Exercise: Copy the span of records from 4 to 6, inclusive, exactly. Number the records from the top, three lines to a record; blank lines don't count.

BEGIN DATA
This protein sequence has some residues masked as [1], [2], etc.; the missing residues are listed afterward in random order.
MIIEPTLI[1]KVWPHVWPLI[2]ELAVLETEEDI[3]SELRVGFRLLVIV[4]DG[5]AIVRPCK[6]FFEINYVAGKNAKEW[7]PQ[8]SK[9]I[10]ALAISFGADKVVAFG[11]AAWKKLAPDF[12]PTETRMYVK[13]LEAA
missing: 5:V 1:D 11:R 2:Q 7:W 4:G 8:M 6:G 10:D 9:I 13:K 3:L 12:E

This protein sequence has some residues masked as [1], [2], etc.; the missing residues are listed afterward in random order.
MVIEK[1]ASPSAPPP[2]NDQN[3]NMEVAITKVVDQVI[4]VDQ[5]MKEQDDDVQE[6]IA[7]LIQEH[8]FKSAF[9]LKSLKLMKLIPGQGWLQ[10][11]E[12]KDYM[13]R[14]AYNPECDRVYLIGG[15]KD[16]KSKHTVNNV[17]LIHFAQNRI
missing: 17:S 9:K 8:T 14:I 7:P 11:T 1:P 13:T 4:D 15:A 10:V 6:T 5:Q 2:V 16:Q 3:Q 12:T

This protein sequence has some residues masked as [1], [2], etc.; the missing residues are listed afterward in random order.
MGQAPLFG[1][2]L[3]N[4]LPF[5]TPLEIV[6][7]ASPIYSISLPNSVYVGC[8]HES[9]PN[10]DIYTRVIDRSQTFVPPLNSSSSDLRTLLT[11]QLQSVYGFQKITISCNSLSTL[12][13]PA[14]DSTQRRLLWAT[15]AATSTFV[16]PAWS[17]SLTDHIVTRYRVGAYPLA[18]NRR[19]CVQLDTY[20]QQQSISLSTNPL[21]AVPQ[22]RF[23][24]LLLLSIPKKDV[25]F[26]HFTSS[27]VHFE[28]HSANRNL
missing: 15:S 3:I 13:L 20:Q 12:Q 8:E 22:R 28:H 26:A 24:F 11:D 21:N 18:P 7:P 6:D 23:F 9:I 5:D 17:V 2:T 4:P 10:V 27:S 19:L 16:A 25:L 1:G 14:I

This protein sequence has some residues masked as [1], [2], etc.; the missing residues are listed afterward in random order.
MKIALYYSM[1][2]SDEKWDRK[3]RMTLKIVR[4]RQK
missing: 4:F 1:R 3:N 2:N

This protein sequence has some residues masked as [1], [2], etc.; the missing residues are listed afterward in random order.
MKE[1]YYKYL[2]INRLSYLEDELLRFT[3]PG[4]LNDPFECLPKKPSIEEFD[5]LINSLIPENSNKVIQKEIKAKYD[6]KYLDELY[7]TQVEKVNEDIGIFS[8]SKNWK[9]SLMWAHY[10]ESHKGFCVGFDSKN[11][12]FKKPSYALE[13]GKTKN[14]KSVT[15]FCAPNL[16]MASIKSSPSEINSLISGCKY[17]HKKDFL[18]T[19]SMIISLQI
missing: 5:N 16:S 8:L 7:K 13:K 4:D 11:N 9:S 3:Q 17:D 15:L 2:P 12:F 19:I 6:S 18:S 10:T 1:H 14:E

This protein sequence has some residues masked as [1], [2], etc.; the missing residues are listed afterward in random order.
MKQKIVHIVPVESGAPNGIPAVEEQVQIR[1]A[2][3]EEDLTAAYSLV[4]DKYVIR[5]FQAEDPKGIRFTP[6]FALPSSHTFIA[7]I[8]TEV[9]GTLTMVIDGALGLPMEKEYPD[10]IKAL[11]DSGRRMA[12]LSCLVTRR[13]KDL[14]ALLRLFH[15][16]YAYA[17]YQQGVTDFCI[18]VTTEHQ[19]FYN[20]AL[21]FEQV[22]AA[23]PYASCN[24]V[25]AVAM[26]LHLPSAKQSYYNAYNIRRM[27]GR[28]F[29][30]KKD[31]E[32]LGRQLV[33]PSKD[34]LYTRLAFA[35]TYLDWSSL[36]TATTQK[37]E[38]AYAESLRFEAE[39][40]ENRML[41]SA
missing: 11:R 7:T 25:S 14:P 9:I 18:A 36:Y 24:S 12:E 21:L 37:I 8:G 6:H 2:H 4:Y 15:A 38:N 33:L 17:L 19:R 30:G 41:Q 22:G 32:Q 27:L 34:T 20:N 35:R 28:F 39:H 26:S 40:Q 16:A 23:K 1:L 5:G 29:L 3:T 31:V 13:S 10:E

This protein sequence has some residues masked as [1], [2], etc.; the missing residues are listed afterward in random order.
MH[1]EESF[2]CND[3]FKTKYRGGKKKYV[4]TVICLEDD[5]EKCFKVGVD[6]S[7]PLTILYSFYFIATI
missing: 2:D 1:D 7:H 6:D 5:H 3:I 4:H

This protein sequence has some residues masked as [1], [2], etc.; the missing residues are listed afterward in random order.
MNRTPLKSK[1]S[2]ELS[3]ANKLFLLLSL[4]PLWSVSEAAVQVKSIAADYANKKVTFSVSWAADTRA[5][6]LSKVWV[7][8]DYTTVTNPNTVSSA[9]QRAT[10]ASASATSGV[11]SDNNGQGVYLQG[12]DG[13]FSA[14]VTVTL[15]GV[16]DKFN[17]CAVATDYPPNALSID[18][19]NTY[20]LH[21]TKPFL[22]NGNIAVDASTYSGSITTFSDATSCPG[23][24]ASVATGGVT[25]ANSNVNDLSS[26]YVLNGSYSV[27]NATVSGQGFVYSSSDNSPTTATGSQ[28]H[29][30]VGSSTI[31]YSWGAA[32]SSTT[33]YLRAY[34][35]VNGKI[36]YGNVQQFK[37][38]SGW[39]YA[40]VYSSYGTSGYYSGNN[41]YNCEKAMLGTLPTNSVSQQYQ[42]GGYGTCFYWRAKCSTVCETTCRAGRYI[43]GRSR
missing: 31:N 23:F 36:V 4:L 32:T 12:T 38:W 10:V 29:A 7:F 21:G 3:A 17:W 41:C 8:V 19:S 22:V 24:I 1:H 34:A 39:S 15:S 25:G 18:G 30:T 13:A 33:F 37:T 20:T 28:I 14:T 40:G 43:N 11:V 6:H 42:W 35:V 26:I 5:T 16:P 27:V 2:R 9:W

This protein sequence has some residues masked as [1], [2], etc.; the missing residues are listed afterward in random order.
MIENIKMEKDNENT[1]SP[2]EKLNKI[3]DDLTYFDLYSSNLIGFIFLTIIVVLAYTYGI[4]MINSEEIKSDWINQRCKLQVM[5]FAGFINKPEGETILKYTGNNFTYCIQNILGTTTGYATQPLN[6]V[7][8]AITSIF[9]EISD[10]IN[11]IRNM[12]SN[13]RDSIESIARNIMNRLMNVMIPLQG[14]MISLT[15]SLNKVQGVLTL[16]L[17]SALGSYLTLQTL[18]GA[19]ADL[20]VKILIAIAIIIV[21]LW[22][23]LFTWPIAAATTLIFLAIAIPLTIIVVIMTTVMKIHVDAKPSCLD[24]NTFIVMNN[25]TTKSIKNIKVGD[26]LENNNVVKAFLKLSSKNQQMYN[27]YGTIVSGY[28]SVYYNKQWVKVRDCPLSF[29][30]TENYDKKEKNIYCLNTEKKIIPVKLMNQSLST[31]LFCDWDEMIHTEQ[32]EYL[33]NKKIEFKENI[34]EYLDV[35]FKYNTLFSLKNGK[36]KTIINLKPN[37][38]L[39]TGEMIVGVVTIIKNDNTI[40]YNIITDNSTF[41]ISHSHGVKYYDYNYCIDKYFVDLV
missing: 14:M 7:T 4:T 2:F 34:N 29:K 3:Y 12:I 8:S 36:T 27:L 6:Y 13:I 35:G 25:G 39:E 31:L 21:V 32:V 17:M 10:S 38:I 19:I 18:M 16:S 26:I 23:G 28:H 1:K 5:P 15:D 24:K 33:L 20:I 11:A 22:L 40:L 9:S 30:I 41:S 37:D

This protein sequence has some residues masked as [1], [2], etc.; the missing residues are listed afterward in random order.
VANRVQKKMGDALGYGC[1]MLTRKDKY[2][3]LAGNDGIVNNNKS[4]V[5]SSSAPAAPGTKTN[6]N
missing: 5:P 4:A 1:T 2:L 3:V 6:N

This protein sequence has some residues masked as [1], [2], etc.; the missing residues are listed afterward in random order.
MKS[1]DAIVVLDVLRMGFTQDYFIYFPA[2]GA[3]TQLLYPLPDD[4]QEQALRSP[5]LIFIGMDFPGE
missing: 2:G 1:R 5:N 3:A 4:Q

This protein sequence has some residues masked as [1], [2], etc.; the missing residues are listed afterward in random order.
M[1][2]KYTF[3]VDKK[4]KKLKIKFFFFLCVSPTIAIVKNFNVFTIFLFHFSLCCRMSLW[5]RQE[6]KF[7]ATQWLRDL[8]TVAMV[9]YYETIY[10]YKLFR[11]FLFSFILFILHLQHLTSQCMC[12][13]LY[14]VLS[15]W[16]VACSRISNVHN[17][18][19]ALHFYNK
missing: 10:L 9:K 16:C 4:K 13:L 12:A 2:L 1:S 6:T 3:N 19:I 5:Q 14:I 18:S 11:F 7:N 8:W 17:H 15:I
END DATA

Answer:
This protein sequence has some residues masked as [1], [2], etc.; the missing residues are listed afterward in random order.
MKIALYYSM[1][2]SDEKWDRK[3]RMTLKIVR[4]RQK
missing: 4:F 1:R 3:N 2:N

This protein sequence has some residues masked as [1], [2], etc.; the missing residues are listed afterward in random order.
MKE[1]YYKYL[2]INRLSYLEDELLRFT[3]PG[4]LNDPFECLPKKPSIEEFD[5]LINSLIPENSNKVIQKEIKAKYD[6]KYLDELY[7]TQVEKVNEDIGIFS[8]SKNWK[9]SLMWAHY[10]ESHKGFCVGFDSKN[11][12]FKKPSYALE[13]GKTKN[14]KSVT[15]FCAPNL[16]MASIKSSPSEINSLISGCKY[17]HKKDFL[18]T[19]SMIISLQI
missing: 5:N 16:S 8:L 7:K 13:K 4:D 11:N 9:S 3:Q 17:D 15:L 2:P 12:F 19:I 6:S 18:S 10:T 1:H 14:E

This protein sequence has some residues masked as [1], [2], etc.; the missing residues are listed afterward in random order.
MKQKIVHIVPVESGAPNGIPAVEEQVQIR[1]A[2][3]EEDLTAAYSLV[4]DKYVIR[5]FQAEDPKGIRFTP[6]FALPSSHTFIA[7]I[8]TEV[9]GTLTMVIDGALGLPMEKEYPD[10]IKAL[11]DSGRRMA[12]LSCLVTRR[13]KDL[14]ALLRLFH[15][16]YAYA[17]YQQGVTDFCI[18]VTTEHQ[19]FYN[20]AL[21]FEQV[22]AA[23]PYASCN[24]V[25]AVAM[26]LHLPSAKQSYYNAYNIRRM[27]GR[28]F[29][30]KKD[31]E[32]LGRQLV[33]PSKD[34]LYTRLAFA[35]TYLDWSSL[36]TATTQK[37]E[38]AYAESLRFEAE[39][40]ENRML[41]SA
missing: 11:R 7:T 25:S 14:P 9:I 18:A 36:Y 24:S 12:E 21:L 37:I 8:G 6:H 2:H 4:Y 15:A 38:N 33:L 17:L 19:R 30:G 41:Q 22:G 32:Q 27:L 34:T 20:N 35:R 28:F 39:H 26:S 40:Q 16:A 23:K 1:L 5:G 29:L 3:T 31:V 13:S 10:E